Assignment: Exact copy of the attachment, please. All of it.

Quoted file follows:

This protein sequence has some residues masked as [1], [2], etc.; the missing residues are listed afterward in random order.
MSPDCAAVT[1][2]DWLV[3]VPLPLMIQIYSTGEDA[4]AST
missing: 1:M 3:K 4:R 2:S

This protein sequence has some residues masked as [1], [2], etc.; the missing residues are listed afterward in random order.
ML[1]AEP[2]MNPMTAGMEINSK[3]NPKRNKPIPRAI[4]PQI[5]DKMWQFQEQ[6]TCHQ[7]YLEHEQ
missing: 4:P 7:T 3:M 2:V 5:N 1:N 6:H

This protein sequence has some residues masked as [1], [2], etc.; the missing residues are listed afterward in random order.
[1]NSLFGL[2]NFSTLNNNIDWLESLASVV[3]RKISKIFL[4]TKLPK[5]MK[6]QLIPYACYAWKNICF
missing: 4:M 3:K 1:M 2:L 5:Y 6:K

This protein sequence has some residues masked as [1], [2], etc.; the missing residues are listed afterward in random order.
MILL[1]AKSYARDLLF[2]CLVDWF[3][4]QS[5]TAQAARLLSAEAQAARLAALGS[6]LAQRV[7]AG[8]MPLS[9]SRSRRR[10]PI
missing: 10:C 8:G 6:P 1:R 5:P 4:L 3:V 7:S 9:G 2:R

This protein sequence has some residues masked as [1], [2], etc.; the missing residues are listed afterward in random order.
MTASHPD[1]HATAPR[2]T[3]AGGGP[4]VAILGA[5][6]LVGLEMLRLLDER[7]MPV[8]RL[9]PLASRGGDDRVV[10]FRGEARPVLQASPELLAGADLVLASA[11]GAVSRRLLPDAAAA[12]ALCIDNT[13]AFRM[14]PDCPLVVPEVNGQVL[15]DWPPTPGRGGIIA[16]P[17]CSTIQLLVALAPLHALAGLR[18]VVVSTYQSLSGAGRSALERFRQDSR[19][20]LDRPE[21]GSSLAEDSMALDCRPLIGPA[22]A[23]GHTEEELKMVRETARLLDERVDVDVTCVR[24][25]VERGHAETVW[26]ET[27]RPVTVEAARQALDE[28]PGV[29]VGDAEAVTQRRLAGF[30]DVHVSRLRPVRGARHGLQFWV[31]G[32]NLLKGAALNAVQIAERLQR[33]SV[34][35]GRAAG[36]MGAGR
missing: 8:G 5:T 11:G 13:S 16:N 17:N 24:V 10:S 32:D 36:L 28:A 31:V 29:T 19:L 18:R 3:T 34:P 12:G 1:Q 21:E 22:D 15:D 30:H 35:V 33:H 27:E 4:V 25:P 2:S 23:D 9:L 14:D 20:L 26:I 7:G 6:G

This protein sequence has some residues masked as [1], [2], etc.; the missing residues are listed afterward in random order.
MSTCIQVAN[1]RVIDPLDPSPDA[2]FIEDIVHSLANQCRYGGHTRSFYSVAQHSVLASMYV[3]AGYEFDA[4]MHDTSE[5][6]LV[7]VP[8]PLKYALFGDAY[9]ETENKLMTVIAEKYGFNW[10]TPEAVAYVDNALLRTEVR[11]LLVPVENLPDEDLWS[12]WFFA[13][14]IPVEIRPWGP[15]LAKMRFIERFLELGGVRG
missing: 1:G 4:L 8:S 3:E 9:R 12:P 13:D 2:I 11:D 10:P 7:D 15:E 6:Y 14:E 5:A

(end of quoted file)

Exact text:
This protein sequence has some residues masked as [1], [2], etc.; the missing residues are listed afterward in random order.
MSPDCAAVT[1][2]DWLV[3]VPLPLMIQIYSTGEDA[4]AST
missing: 1:M 3:K 4:R 2:S

This protein sequence has some residues masked as [1], [2], etc.; the missing residues are listed afterward in random order.
ML[1]AEP[2]MNPMTAGMEINSK[3]NPKRNKPIPRAI[4]PQI[5]DKMWQFQEQ[6]TCHQ[7]YLEHEQ
missing: 4:P 7:T 3:M 2:V 5:N 1:N 6:H

This protein sequence has some residues masked as [1], [2], etc.; the missing residues are listed afterward in random order.
[1]NSLFGL[2]NFSTLNNNIDWLESLASVV[3]RKISKIFL[4]TKLPK[5]MK[6]QLIPYACYAWKNICF
missing: 4:M 3:K 1:M 2:L 5:Y 6:K

This protein sequence has some residues masked as [1], [2], etc.; the missing residues are listed afterward in random order.
MILL[1]AKSYARDLLF[2]CLVDWF[3][4]QS[5]TAQAARLLSAEAQAARLAALGS[6]LAQRV[7]AG[8]MPLS[9]SRSRRR[10]PI
missing: 10:C 8:G 6:P 1:R 5:P 4:L 3:V 7:S 9:G 2:R

This protein sequence has some residues masked as [1], [2], etc.; the missing residues are listed afterward in random order.
MTASHPD[1]HATAPR[2]T[3]AGGGP[4]VAILGA[5][6]LVGLEMLRLLDER[7]MPV[8]RL[9]PLASRGGDDRVV[10]FRGEARPVLQASPELLAGADLVLASA[11]GAVSRRLLPDAAAA[12]ALCIDNT[13]AFRM[14]PDCPLVVPEVNGQVL[15]DWPPTPGRGGIIA[16]P[17]CSTIQLLVALAPLHALAGLR[18]VVVSTYQSLSGAGRSALERFRQDSR[19][20]LDRPE[21]GSSLAEDSMALDCRPLIGPA[22]A[23]GHTEEELKMVRETARLLDERVDVDVTCVR[24][25]VERGHAETVW[26]ET[27]RPVTVEAARQALDE[28]PGV[29]VGDAEAVTQRRLAGF[30]DVHVSRLRPVRGARHGLQFWV[31]G[32]NLLKGAALNAVQIAERLQR[33]SV[34][35]GRAAG[36]MGAGR
missing: 8:G 5:T 11:G 13:S 16:N 17:N 24:V 10:S 32:D 36:L 28:A 31:V 29:T 19:L 18:R 3:T 34:P 12:G 1:Q 21:E 22:D 15:D 30:H 35:V 33:H 27:E 4:V 25:P 2:S 23:D 9:L 14:D 20:L 26:I 7:G 6:G

This protein sequence has some residues masked as [1], [2], etc.; the missing residues are listed afterward in random order.
MSTCIQVAN[1]RVIDPLDPSPDA[2]FIEDIVHSLANQCRYGGHTRSFYSVAQHSVLASMYV[3]AGYEFDA[4]MHDTSE[5][6]LV[7]VP[8]PLKYALFGDAY[9]ETENKLMTVIAEKYGFNW[10]TPEAVAYVDNALLRTEVR[11]LLVPVENLPDEDLWS[12]WFFA[13][14]IPVEIRPWGP[15]LAKMRFIERFLELGGVRG
missing: 1:G 4:L 8:S 3:E 9:R 12:P 13:D 2:I 11:D 10:P 7:D 15:E 6:Y 14:E 5:A